Why Public Goods Is Winning Where Brandless Failed

When Brandless launched in July 2017 with $50 million in funding, it was uncannily reminiscent of Public Goods, a much leaner reimagining of the brand Morgans that started a year earlier centered on a cut-out-the-middleman direct-to-consumer approach to bring down prices for everyday items with minimalist design and better-for-you positioning.

“Before they launched, we were concerned because it felt like a lot of money, and it did feel like a similar idea with one version of each product that was healthy and sustainable. A lot of their language seemed similar to the language we had in our pitch decks,” says Public Goods co-founder and CEO Morgan Hirsh. “It was strange and then frustrating months later that we were called copycats. I guess it just hurt my feelings. Beyond that, I suppose it didn’t matter.”

It definitely doesn’t matter now. Brandless has bitten the DTC dust, and Public Goods remains standing as evidence that splashy beginnings don’t equal longevity. The divergent fates of the two companies validate renewed interest from entrepreneurs and investors in discipline and productive unit economics over massive funding and fast growth.

“It’s not that the concept is bad, so it didn’t work. It’s actually capitalization that is the problem,” says Hirsh. “If you want to use Brandless as an example, the concept was fine, but the capital they were infused with put the valuation of the company at $500 million at a time that, from what I hear, they were at about $10 million in sales. They were under enormous pressure.” He declines to disclose Public Goods’ annual sales, but reveals they’ve been at least doubling annually.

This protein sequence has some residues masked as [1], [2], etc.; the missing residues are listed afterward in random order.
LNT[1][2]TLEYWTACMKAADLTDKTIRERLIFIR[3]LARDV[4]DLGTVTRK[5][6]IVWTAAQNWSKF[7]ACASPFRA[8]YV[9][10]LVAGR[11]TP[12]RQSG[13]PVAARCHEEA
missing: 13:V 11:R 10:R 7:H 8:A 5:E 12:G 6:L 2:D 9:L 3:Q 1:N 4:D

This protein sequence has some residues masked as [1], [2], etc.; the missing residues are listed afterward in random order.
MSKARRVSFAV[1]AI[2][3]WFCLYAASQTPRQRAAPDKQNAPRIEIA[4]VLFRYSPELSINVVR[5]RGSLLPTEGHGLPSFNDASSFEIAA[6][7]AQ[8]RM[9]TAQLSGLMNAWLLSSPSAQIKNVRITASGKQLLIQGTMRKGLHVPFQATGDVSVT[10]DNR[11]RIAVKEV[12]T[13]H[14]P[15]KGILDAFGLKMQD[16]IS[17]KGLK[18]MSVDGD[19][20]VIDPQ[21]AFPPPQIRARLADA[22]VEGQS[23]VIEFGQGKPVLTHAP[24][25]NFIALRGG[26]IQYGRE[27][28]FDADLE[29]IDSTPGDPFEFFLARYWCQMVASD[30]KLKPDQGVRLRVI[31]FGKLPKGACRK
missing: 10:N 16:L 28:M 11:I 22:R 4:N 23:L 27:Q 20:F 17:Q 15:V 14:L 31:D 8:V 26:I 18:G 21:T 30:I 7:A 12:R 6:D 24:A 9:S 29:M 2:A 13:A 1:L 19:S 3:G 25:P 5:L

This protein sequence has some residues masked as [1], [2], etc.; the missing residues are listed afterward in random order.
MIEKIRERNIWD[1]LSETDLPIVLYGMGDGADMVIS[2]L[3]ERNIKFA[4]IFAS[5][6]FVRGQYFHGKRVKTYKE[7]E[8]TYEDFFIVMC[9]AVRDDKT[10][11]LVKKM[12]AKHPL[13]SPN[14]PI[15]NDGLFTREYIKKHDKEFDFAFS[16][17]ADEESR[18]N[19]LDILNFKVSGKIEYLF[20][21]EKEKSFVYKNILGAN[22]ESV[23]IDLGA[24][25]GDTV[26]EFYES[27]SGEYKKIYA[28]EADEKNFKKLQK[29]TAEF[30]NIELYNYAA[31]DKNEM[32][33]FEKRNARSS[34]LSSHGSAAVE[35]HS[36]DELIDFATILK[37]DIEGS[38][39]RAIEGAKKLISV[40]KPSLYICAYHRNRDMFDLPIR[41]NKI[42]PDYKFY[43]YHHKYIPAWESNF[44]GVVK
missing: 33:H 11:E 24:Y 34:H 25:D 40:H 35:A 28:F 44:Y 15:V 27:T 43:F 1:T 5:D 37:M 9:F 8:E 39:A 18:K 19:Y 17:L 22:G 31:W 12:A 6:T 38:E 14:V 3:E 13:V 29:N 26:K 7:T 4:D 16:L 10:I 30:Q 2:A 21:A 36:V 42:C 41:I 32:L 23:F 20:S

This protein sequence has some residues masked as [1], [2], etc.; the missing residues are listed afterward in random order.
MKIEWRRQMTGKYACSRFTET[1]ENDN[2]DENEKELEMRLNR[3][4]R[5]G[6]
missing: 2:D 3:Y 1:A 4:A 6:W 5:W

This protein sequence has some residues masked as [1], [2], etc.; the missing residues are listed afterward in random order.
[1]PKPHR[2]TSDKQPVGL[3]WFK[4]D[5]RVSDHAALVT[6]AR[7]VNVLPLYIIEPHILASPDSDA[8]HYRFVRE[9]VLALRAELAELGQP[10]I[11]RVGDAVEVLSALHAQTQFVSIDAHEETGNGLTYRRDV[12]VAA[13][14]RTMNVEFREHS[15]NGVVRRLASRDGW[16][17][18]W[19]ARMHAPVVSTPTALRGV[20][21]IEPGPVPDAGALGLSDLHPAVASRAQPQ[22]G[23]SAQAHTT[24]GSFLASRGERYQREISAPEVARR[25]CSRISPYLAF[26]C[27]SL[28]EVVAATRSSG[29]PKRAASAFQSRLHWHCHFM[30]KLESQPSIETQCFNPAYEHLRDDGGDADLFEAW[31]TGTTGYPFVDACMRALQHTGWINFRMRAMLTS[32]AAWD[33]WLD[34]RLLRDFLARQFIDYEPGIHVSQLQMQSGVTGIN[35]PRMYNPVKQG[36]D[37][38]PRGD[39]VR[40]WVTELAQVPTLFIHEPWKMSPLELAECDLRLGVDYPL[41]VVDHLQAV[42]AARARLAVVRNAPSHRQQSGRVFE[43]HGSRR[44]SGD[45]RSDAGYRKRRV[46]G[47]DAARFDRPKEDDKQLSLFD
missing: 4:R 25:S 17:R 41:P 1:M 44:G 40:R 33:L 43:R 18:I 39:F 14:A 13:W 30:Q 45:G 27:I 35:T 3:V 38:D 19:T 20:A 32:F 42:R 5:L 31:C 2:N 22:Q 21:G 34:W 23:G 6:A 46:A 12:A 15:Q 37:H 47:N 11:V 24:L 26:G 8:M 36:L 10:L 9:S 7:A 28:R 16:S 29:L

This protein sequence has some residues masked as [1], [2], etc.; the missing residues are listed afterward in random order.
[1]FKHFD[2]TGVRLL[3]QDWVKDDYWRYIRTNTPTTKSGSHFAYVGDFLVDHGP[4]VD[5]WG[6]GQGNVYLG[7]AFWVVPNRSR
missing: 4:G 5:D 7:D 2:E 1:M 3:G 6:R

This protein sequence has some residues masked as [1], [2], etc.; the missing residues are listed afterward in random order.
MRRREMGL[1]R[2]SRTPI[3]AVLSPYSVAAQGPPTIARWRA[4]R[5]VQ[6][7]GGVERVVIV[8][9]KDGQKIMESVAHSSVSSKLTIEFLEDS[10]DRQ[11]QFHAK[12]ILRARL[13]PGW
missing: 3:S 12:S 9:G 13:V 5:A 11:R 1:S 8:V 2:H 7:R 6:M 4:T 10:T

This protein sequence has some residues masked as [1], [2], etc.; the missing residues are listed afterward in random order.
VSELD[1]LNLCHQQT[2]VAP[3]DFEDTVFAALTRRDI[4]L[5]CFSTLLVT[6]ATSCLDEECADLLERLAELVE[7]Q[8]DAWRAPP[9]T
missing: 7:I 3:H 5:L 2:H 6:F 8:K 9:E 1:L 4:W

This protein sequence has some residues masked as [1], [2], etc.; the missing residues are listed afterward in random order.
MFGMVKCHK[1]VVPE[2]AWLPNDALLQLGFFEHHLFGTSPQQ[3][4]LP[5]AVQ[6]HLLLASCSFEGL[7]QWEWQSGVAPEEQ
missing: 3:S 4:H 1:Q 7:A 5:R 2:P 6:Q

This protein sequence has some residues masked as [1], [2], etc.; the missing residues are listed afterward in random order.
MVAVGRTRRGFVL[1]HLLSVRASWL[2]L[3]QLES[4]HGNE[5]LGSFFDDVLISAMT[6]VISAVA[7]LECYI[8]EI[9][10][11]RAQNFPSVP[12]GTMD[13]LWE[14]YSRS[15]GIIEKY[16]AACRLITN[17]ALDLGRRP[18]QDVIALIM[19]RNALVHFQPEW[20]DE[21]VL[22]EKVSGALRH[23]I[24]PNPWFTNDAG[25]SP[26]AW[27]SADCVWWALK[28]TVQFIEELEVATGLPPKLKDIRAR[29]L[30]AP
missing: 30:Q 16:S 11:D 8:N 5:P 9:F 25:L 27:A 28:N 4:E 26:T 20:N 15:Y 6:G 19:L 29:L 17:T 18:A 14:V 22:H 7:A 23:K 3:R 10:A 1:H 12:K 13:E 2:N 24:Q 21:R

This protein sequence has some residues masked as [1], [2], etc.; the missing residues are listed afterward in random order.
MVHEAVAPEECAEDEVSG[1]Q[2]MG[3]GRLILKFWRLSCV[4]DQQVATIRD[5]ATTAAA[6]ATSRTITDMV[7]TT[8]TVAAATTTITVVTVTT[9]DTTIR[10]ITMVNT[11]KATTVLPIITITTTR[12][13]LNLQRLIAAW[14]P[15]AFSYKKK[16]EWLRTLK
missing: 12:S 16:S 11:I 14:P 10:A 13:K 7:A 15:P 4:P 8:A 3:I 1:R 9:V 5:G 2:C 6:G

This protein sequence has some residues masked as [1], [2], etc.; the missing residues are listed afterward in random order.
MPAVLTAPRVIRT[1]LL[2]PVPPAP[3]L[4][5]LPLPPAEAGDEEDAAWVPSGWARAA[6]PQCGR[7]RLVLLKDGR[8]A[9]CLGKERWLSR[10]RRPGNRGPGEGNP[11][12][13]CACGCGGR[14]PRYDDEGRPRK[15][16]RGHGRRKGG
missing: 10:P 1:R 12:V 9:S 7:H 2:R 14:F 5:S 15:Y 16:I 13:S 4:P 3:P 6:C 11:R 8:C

Public Goods
Public Goods’ assortment spans more than 250 stockkeeping units in the vitamins, household cleaning, grocery and personal care categories. Its members pay a $59 annual fee.

A year after its debut, SoftBank poured $240 million into Brandless in the deal that valued it at roughly $500 million. Created by past BabyCenter global president Tina Sharkey, previously a venture partner at Sherpa Capital, and Yes To co-founder Ido Leffler, the company’s preceding backers were Sherpa Capital, Cowboy Ventures, Slow Ventures, New Enterprise Associates and Google Ventures.

Public Goods has drawn $7 million in funding from investors including Yes VC, Listen Ventures, Day One Ventures, Joe Montana and Skip Battle, CEO of Ask.com from 2011 to 2015. Battle facilitated Public Goods by giving it $300,000 to pay for the rebranding from Morgans. In its prior iteration as Morgans, the company raised $100,000 in seed funding, and half of it came from co-founder and COO Michael Ferchak. To support its membership model, Public Goods headed to Kickstarter, where it amassed almost $690,000 from 10,260 people in fewer than 40 days, placing it in the top .2% of campaigns on the crowdfunding platform.

“We are profitable on a customer in the first month, and Brandless could never say that.”